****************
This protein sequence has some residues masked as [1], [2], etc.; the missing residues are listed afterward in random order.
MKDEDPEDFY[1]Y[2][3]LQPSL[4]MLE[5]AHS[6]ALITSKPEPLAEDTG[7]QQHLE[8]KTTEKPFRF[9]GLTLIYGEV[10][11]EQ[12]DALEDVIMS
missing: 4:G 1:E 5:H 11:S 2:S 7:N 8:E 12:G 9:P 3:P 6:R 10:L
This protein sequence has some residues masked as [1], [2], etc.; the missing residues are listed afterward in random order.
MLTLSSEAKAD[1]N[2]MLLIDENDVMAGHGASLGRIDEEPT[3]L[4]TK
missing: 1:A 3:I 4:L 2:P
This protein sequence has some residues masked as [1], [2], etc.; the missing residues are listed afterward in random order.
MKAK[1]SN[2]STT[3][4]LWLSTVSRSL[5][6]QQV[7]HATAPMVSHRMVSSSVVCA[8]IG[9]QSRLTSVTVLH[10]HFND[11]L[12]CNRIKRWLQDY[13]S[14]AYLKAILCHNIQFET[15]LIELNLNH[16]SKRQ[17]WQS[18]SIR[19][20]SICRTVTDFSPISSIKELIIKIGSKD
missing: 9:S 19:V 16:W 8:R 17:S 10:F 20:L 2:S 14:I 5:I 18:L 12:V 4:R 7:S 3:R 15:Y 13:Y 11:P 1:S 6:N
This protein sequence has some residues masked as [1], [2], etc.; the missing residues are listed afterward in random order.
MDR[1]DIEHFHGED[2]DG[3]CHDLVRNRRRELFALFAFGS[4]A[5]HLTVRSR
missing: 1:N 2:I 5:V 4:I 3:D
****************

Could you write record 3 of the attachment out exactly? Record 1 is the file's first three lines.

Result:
This protein sequence has some residues masked as [1], [2], etc.; the missing residues are listed afterward in random order.
MKAK[1]SN[2]STT[3][4]LWLSTVSRSL[5][6]QQV[7]HATAPMVSHRMVSSSVVCA[8]IG[9]QSRLTSVTVLH[10]HFND[11]L[12]CNRIKRWLQDY[13]S[14]AYLKAILCHNIQFET[15]LIELNLNH[16]SKRQ[17]WQS[18]SIR[19][20]SICRTVTDFSPISSIKELIIKIGSKD
missing: 9:S 19:V 16:W 8:R 17:S 10:F 20:L 2:S 14:I 5:I 18:L 12:V 4:R 7:S 3:R 15:Y 13:Y 11:P 1:S 6:N